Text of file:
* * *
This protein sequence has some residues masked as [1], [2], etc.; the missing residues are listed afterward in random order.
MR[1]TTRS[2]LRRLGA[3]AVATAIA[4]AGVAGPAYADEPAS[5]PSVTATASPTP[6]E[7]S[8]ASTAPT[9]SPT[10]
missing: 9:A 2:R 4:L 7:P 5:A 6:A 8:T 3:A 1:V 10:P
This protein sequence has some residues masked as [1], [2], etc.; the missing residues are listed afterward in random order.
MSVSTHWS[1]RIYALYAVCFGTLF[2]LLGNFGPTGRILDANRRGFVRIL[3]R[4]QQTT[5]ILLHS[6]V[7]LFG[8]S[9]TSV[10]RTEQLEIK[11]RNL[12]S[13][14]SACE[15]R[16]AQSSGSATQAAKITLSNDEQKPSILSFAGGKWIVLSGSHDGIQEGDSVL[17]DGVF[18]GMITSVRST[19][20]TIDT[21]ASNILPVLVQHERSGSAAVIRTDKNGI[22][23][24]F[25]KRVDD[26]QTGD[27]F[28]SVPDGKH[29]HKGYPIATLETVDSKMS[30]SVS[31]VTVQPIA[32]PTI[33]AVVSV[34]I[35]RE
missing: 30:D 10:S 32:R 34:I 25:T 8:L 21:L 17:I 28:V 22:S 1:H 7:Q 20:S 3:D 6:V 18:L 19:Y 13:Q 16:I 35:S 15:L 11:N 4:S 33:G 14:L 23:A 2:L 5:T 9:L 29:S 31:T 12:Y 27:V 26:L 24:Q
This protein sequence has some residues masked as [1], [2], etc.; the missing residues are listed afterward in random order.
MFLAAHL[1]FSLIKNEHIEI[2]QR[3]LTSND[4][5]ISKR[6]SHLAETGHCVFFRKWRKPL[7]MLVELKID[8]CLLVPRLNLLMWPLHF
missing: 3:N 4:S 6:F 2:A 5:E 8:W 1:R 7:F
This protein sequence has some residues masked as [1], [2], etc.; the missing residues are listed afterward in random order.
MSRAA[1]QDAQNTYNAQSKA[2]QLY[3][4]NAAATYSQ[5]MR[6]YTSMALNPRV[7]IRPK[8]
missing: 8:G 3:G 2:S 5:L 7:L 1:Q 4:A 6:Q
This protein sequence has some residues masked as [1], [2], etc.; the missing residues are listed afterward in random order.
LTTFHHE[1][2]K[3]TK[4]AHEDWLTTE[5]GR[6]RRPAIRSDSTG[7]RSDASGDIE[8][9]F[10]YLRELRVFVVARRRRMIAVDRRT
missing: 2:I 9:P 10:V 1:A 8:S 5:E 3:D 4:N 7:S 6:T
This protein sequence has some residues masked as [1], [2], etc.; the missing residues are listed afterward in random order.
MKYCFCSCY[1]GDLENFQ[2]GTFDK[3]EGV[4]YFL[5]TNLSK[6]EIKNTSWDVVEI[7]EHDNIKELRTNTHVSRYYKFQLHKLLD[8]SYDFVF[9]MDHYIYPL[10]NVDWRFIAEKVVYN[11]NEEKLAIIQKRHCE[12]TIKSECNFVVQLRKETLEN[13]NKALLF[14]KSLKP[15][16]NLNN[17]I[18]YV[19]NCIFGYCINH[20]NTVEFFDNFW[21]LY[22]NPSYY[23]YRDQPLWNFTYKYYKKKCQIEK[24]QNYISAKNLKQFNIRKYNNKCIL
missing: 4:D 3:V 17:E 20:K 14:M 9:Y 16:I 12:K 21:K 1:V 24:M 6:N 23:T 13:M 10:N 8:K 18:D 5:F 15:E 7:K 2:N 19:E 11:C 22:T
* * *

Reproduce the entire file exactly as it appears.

This protein sequence has some residues masked as [1], [2], etc.; the missing residues are listed afterward in random order.
MR[1]TTRS[2]LRRLGA[3]AVATAIA[4]AGVAGPAYADEPAS[5]PSVTATASPTP[6]E[7]S[8]ASTAPT[9]SPT[10]
missing: 9:A 2:R 4:L 7:P 5:A 6:A 8:T 3:A 1:V 10:P
This protein sequence has some residues masked as [1], [2], etc.; the missing residues are listed afterward in random order.
MSVSTHWS[1]RIYALYAVCFGTLF[2]LLGNFGPTGRILDANRRGFVRIL[3]R[4]QQTT[5]ILLHS[6]V[7]LFG[8]S[9]TSV[10]RTEQLEIK[11]RNL[12]S[13][14]SACE[15]R[16]AQSSGSATQAAKITLSNDEQKPSILSFAGGKWIVLSGSHDGIQEGDSVL[17]DGVF[18]GMITSVRST[19][20]TIDT[21]ASNILPVLVQHERSGSAAVIRTDKNGI[22][23][24]F[25]KRVDD[26]QTGD[27]F[28]SVPDGKH[29]HKGYPIATLETVDSKMS[30]SVS[31]VTVQPIA[32]PTI[33]AVVSV[34]I[35]RE
missing: 30:D 10:S 32:R 34:I 25:T 8:L 21:L 17:I 28:V 22:S 1:H 7:Q 20:S 3:D 6:V 18:L 19:Y 13:Q 16:I 35:S 15:L 11:N 4:S 33:G 14:L 23:A 2:L 5:T 9:L 29:S 31:T 12:Y 27:V 26:L 24:Q
This protein sequence has some residues masked as [1], [2], etc.; the missing residues are listed afterward in random order.
MFLAAHL[1]FSLIKNEHIEI[2]QR[3]LTSND[4][5]ISKR[6]SHLAETGHCVFFRKWRKPL[7]MLVELKID[8]CLLVPRLNLLMWPLHF
missing: 3:N 4:S 6:F 2:A 5:E 8:W 1:R 7:F
This protein sequence has some residues masked as [1], [2], etc.; the missing residues are listed afterward in random order.
MSRAA[1]QDAQNTYNAQSKA[2]QLY[3][4]NAAATYSQ[5]MR[6]YTSMALNPRV[7]IRPK[8]
missing: 8:G 3:G 2:S 5:L 7:L 1:Q 4:A 6:Q
This protein sequence has some residues masked as [1], [2], etc.; the missing residues are listed afterward in random order.
LTTFHHE[1][2]K[3]TK[4]AHEDWLTTE[5]GR[6]RRPAIRSDSTG[7]RSDASGDIE[8][9]F[10]YLRELRVFVVARRRRMIAVDRRT
missing: 2:I 9:P 10:V 1:A 8:S 5:E 3:D 4:N 7:S 6:T
This protein sequence has some residues masked as [1], [2], etc.; the missing residues are listed afterward in random order.
MKYCFCSCY[1]GDLENFQ[2]GTFDK[3]EGV[4]YFL[5]TNLSK[6]EIKNTSWDVVEI[7]EHDNIKELRTNTHVSRYYKFQLHKLLD[8]SYDFVF[9]MDHYIYPL[10]NVDWRFIAEKVVYN[11]NEEKLAIIQKRHCE[12]TIKSECNFVVQLRKETLEN[13]NKALLF[14]KSLKP[15][16]NLNN[17]I[18]YV[19]NCIFGYCINH[20]NTVEFFDNFW[21]LY[22]NPSYY[23]YRDQPLWNFTYKYYKKKCQIEK[24]QNYISAKNLKQFNIRKYNNKCIL
missing: 4:D 3:V 17:E 20:K 14:M 9:Y 16:I 12:K 21:K 1:V 24:M 6:N 23:T 13:M 10:N 8:K 18:D 5:F 15:E 7:K 2:N 19:E 11:C 22:T